The kittens were playing a sort of "follow-the-leader" in and out of their comfortable box of straw, while Mrs. Tabby Cat sat patiently by, only occasionally glancing at them to make sure that all three were safe.
Things were very comfortably arranged for the little family of pussies out in the barn, and the only possible danger to the cat babies was the St. Bernard dog's drinking dish which was set down into the barn floor, very near the wall, and kept filled with water. One of the grooms had arranged it one idle afternoon, more for his own amusement than for any real need so to place it.
"Mr-r-r-owh!" trilled Mother cat warningly as Frisker wobbled over toward her greatest dread, that dreadful water! "Do stay near me, kittens; then you won't tumble in and get drowned."
"Miew!" answered the three kittens, in three different keys. "Don't worry about us: we're all right!"
Folly, the white-nosed kitty, rose gaily on her tottery hind-legs for an instant and cuffed playfully at her mother's ear, then started across the barn floor as fast as a fat three-weeks-old kitten can tumble, followed at once by Frisker.
Calico saw them go and, anticipating a frolic, at once made up her mind to be in it. She lifted her heavy little head and started eagerly toward her stronger sisters; but the progress was slow, for Calico was feeble, and the weak little legs wouldslide apart, while her tail waved wildly from side to side in the effort to keep her balance.
She was a strong-minded small pussy, though weak in body, and she kept steadily on. As she drew near her goal she feltvery strong and proud! One or two surprising sit-downs and a very hard bump on the pink nose in no way dampened her enthusiasm; but alas! the fall that always follows pride dampened both enthusiasm and her whole wee self for a time.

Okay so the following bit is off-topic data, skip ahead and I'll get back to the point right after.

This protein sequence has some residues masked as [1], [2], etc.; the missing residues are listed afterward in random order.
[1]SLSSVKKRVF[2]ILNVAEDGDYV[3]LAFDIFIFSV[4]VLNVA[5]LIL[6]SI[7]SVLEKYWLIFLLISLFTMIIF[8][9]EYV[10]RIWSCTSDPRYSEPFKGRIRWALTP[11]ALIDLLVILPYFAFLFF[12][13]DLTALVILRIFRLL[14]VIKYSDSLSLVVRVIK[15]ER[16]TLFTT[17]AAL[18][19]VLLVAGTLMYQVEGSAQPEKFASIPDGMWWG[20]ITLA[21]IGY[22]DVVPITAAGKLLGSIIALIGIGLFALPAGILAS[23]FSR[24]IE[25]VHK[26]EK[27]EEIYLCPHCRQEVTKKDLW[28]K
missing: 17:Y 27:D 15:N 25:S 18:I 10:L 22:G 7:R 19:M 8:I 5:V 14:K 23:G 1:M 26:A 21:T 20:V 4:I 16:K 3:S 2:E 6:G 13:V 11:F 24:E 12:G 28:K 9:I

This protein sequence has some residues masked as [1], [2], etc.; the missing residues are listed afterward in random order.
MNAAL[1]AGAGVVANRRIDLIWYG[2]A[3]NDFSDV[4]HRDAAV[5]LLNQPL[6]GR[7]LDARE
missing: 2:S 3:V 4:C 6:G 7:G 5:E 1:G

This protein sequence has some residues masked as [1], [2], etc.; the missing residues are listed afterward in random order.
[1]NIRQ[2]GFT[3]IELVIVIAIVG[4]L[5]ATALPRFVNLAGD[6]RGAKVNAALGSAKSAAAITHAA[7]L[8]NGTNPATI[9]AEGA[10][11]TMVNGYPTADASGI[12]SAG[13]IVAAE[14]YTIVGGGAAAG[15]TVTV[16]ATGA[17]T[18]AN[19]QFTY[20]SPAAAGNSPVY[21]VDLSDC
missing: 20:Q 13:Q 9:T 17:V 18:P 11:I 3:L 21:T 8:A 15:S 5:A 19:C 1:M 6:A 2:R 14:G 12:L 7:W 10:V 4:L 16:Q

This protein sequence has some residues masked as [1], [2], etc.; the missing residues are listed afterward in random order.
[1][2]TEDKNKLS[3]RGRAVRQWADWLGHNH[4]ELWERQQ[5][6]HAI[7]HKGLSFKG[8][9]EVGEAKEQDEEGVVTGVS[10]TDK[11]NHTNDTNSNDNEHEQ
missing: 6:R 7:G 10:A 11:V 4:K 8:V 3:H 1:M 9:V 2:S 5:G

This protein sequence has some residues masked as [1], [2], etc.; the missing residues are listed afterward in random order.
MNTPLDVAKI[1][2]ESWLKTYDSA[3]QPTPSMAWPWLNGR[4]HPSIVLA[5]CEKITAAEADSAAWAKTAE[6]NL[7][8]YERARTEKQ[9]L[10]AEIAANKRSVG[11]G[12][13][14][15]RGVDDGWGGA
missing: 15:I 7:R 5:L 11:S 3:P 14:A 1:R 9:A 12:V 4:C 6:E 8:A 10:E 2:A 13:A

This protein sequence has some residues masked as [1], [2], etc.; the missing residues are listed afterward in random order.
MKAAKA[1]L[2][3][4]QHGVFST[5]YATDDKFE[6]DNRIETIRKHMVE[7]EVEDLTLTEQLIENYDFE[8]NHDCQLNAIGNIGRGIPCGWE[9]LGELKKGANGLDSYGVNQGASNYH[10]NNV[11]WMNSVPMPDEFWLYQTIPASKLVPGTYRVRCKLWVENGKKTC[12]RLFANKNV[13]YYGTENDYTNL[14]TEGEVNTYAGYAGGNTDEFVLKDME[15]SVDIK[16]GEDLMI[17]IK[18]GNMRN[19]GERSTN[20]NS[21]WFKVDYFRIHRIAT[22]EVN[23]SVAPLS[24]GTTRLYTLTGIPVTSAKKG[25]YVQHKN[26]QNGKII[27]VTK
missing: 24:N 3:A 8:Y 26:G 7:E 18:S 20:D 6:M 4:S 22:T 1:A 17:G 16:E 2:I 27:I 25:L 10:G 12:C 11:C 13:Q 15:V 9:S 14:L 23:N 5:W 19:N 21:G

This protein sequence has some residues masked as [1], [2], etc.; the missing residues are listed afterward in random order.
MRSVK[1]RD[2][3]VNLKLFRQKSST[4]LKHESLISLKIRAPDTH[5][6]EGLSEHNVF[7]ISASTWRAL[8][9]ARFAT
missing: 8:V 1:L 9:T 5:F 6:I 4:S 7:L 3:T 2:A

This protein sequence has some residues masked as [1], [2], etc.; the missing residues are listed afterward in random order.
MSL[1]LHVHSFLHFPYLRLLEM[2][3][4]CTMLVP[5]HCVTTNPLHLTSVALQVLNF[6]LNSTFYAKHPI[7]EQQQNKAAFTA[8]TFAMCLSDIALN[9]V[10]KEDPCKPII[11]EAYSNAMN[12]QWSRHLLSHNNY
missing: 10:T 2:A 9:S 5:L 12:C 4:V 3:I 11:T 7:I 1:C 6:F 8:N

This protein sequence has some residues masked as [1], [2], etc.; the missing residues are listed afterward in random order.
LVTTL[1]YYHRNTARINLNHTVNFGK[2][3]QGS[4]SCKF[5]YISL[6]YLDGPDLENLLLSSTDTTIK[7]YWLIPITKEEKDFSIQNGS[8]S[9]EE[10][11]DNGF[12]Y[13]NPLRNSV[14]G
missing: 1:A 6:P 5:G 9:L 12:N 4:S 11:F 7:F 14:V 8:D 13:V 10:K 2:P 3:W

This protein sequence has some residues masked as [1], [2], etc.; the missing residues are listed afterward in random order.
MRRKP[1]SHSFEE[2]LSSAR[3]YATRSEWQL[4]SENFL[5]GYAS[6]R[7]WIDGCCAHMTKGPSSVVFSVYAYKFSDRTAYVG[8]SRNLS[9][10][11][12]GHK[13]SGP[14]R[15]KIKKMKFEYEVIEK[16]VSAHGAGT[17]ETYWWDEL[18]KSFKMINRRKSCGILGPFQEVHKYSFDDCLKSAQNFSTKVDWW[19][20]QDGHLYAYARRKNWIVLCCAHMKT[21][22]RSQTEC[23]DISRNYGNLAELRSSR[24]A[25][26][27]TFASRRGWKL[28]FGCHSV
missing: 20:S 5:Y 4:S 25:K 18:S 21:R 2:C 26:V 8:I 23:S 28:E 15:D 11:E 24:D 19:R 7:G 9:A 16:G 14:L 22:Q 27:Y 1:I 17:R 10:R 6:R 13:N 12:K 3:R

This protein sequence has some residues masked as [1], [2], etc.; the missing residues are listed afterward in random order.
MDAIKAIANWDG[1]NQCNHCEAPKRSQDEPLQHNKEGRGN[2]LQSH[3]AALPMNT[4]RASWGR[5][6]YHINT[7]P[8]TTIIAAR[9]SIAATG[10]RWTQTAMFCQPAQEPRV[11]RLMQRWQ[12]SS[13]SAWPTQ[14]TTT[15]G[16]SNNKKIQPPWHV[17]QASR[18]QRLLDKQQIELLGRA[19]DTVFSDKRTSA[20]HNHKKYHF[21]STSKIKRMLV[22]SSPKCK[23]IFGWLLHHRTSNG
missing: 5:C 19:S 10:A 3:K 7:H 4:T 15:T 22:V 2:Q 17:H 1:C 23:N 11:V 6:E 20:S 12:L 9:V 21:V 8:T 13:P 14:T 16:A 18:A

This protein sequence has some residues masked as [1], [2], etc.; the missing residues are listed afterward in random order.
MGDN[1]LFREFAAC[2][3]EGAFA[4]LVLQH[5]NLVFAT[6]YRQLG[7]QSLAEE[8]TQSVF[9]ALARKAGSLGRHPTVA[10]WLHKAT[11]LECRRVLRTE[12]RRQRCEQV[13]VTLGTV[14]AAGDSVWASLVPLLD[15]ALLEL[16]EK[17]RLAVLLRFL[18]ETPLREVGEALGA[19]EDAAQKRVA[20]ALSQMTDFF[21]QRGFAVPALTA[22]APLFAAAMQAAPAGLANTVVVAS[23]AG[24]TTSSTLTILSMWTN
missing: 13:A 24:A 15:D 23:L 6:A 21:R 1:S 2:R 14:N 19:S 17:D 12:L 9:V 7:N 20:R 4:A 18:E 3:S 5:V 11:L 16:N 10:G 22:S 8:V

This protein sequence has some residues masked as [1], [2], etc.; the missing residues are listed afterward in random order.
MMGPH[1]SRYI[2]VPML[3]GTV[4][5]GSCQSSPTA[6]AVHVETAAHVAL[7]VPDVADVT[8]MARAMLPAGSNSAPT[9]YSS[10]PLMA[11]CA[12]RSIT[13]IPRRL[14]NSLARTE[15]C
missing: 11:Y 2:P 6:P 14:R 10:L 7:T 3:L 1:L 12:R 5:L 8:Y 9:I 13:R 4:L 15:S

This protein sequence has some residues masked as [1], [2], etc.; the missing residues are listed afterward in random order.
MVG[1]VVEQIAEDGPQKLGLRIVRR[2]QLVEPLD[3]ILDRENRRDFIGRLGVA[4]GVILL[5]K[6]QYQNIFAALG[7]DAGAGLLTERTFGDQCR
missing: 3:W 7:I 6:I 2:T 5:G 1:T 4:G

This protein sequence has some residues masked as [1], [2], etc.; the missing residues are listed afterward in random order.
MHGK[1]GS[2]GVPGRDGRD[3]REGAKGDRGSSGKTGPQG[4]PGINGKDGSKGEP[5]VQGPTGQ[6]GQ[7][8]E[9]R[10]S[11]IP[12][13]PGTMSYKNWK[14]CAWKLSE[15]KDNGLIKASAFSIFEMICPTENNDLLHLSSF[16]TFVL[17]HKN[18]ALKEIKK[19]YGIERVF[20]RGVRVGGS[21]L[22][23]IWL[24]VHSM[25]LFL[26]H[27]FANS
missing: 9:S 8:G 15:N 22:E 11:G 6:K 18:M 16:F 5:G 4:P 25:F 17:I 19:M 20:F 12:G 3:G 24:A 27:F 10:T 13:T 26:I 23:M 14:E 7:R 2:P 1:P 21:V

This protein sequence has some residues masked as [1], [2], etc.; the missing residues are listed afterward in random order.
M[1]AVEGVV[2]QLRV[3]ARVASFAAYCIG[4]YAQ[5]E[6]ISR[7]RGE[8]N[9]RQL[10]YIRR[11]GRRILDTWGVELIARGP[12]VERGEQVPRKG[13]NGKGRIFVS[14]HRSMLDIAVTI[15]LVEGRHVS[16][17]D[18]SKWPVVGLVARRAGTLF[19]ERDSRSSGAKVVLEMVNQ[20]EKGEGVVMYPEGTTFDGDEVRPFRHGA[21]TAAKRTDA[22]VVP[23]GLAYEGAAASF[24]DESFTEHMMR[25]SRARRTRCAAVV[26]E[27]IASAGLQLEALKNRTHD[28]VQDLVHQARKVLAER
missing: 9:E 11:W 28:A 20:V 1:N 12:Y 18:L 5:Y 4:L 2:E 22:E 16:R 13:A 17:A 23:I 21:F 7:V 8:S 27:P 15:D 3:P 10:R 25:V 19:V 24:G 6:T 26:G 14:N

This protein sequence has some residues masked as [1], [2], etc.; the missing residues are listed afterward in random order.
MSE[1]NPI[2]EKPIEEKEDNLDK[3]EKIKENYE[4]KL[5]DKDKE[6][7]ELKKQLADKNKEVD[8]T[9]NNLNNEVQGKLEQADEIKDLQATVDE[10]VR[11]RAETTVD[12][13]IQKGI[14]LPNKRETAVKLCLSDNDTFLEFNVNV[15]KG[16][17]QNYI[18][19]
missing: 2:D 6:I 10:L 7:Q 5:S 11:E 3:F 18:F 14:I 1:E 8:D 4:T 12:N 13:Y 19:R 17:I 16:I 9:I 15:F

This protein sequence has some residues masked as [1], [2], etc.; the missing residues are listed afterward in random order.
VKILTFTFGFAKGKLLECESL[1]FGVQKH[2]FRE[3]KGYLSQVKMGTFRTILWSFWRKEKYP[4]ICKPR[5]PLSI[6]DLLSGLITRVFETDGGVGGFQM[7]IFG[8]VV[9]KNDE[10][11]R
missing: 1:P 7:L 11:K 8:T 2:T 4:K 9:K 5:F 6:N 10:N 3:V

Just as she was becoming quite reckless, almost prancing, with feet stepping at least half an inch from the floor, there suddenly yawned directly in front of the astounded kitten the six-inch chasm of the drinking dish! She toppled; her tail gave a single wild twirl; and she splashed heels over head into two inches of water!
Mrs. Tabby, who had been anxiously watching the unsteady promenade sprang to the basin at once and leaning down tried to pull Calico out by the nape of the neck. To the frightened and shivering kitten—that had upon touching bottom at once gained its feet—this would have been quite as unpleasant as the cold water that was now chilling her through and through, so she protested in shrill wails.
Though she was too heavy for the little mother to lift, still Mrs. Tabby would not give up, and tried to claw her kitten out with sudden dabs, as she took the fish from the brook. This was more than any kitten could stand, and Calico rebelled openly; she spat at her worried mamma! (Of course, she did not know any better, for she was only a kitty.) The water might be cold; but at least it did not hurt, while her nose and ears smarted sharply from her mother's well-meant scratches. Then Mother Cat grew desperate and lost her head completely, circling round and round her baby, now coaxing Calico to jump out—"As if I wouldn't if I could!" thought the kitten—now crying piteously. After what seemed to Tabby an age, but was really less than five minutes, the groom, who had really been the innocent cause of all this trouble, sauntered in and put an end to it by lifting Calico tenderly out. Gently he dried the little trembling thing, and sat her down in her comfortable box once more, where Mrs. Cat at once cuddled down close beside her. Suddenly spying her sisters again, she made a fresh start only to be stopped by a well-directed slap from her mother's swift paw. "M'you, M'you!" snapped Mrs. Cat. "You just sit still for a while. I've had worry enough for one day, and I will not help you out again."
"I don't want you to," sniffed Calico, rubbing her still smarting nose thoughtfully.
Tabby sighed, as the kitten made yet another start for her sisters, but wisely let her go.
"Did you ever?" she groaned; "but then, kittens will be kittens!"